- Most people who start saving for retirement expect things to go well.
- However, there are many events that can eat away at your nest egg.
- Here are some of the biggest pitfalls and how to avoid them.
Most people who start saving for retirement expect things to go well.
However, a number of wrong turns can make it hard for your nest egg to grow.
Recent research at Boston College found that a 25-year-old with a median income who contributed regularly to his or her 401(k) account starting in 1981 — when the plans first took off — would have accumulated around $360,000 by age 60. Yet the typical 60-year-old has under $100,000 saved.
Here are some of the mistakes people make along their savings journey and tips on how to avoid them.
If your company offers a 401(k) plan, it may also offer a 401(k) match.
The average employer 401(k) match reached 4.7% this year, according to Fidelity, which manages more than 30 million retirement accounts.
Yet more than a third of workers contribute below the match rate, "leaving money on the table," said Anqi Angie Chen, assistant director of savings research at the Center for Retirement Research at Boston College.
Try to gradually increase your savings as time goes on, particularly if you get a raise, Chen said.
"Many plans allow auto escalation, which means your contribution amount will be increased by 1% or so every year," said Arielle O'Shea, a retirement and investing expert at personal finance website NerdWallet. "Opt into that – you might find you don't miss the money."
Skipping just a few years of contributions to your 401(k) can significantly reduce the amount you retire with, said Katie Pehrson, senior wealth planner for Wells Fargo Private Bank.
For example: If a 35-year-old saves $19,000 a year — the current annual limit for savers under 50 — until age 65, they'll end up with $1.34 million. (That assumes an annual return of 5%.)
But if the person missed just three years of contributions — at 44, 54 and 64 — they'd have a balance closer to $1.24 million, according to Pehrson.
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"Just missing contributions of $57,000 can have a $100,000 impact in the long run," she said. (That's, of course, because of losing out on compound interest.)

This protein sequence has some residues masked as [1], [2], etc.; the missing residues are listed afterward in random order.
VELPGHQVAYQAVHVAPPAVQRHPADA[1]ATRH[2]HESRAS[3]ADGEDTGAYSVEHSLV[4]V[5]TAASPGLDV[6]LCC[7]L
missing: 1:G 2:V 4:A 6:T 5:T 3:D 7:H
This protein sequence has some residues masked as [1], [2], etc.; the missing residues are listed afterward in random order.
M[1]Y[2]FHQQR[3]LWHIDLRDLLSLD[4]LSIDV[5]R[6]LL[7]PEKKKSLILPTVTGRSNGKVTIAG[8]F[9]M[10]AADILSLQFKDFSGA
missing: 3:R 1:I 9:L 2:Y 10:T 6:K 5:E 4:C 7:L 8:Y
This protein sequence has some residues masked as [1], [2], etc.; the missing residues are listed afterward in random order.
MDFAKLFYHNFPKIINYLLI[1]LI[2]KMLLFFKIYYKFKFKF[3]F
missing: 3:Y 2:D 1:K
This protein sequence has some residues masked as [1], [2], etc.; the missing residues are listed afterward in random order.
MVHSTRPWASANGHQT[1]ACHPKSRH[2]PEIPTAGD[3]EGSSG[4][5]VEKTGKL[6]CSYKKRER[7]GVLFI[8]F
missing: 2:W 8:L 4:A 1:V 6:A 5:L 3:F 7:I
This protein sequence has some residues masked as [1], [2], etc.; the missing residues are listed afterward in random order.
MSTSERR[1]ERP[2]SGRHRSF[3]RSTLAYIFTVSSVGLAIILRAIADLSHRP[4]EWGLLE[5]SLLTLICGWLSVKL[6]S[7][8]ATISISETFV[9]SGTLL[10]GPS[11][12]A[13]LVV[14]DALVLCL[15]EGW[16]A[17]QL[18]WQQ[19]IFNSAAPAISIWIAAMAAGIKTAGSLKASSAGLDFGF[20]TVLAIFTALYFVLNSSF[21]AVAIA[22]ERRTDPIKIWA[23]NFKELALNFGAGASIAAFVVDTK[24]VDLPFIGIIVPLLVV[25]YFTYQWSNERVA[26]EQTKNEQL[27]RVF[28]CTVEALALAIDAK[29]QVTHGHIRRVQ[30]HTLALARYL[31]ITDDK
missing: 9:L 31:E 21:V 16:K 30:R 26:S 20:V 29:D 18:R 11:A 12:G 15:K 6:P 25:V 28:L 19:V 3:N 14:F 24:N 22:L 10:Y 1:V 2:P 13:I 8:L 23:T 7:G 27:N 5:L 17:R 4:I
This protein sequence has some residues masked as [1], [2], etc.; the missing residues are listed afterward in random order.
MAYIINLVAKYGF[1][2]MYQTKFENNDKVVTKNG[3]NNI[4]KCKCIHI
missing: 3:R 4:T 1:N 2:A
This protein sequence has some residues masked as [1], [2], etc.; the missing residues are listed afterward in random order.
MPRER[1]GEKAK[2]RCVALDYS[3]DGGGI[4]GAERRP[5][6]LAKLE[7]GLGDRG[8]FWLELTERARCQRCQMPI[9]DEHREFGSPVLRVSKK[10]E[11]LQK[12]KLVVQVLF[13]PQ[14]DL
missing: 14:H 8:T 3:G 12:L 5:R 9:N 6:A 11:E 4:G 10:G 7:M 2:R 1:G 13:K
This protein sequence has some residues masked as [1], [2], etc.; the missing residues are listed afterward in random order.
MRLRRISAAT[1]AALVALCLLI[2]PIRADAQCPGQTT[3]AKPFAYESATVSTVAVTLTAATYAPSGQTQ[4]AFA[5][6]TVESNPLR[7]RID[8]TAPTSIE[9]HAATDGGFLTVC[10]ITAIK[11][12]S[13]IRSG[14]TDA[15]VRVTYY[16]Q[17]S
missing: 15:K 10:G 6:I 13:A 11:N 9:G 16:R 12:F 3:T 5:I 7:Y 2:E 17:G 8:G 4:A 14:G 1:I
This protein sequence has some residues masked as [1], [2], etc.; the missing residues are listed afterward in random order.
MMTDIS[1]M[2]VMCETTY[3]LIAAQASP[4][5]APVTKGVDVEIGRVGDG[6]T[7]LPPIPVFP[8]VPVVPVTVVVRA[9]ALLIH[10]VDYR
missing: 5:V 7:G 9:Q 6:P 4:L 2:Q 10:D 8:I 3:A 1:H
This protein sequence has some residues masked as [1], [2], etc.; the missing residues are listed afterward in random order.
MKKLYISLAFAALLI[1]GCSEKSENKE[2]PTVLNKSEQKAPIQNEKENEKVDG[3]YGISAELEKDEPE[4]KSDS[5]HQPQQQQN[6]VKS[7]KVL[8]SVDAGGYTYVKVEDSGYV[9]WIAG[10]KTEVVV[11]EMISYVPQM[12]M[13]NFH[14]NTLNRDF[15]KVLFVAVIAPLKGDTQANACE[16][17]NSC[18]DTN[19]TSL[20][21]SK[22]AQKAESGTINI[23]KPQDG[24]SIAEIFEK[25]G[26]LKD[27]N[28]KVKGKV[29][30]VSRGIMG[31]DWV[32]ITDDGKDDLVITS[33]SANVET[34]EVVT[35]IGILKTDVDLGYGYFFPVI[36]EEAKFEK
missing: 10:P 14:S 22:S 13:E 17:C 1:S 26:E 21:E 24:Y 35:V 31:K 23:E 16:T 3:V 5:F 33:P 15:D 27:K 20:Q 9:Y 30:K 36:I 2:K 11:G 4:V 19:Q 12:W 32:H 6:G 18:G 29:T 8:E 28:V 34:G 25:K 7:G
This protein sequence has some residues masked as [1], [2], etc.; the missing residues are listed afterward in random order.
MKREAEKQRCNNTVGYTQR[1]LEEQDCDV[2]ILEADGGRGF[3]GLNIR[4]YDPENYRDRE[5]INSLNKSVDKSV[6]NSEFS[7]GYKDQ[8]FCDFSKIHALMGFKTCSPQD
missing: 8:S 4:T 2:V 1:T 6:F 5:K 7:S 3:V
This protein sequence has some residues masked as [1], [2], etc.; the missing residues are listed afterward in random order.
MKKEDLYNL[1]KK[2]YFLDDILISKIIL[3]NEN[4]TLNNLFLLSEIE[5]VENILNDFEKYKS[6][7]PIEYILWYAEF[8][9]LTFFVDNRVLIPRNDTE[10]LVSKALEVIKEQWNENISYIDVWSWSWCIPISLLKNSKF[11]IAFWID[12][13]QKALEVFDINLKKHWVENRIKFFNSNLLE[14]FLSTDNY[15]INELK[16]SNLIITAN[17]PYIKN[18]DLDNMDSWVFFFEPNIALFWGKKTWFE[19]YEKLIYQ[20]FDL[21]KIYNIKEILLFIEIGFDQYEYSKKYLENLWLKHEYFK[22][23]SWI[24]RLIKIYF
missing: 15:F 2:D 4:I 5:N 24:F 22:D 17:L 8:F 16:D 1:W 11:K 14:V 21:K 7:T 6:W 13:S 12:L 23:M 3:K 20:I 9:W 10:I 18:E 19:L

It's important to make saving a habit, O'Shea said.
If you're between jobs and can't make 401(k) contributions, try to continue to set aside some money in an individual retirement account, she said.
"Even if you contribute $10 or $20 a month, it keeps your savings momentum going," she said.
People often cash out their 401(k)s when they leave a job or need money to pay a debt or unexpected expense, O'Shea said.
"If you do, you'll owe taxes and penalties that can wipe out a fourth of your balance," she said.
To avoid this hit to your retirement savings, work to build up a healthy emergency savings fund. It's better to stop or scale back your 401(k) contributions for a period than to dip into the plan early, O'Shea said.
Even a loan from your plan is typically better than an early withdrawal, O'Shea said. Keep in mind: You'll need to repay the loan within a certain period or risk the IRS treating it as an early withdrawal.
"Dipping into qualified retirement savings is generally a last resort," Pehrson said.
"Anything you pay to fees, no matter how small, eats into your returns because that fee is money that wasn't invested," O'Shea said. Experts generally say any fees above 1% are a "ripoff."
One study found that in 16% of 3,500 plans analyzed, fees were so high that they "consume the tax benefits of investing in a 401(k) for a young employee."
If you have a particularly expensive 401(k), you may want to contribute enough to get your full employer match, but save any other money in an individual retirement account, "where you'll have a much larger investment selection so you can seek out low-fee funds," O'Shea said.
And make sure you take a careful look at the investment options for your 401(k). Sometimes the default option "may not be the best option for you," O'Shea said.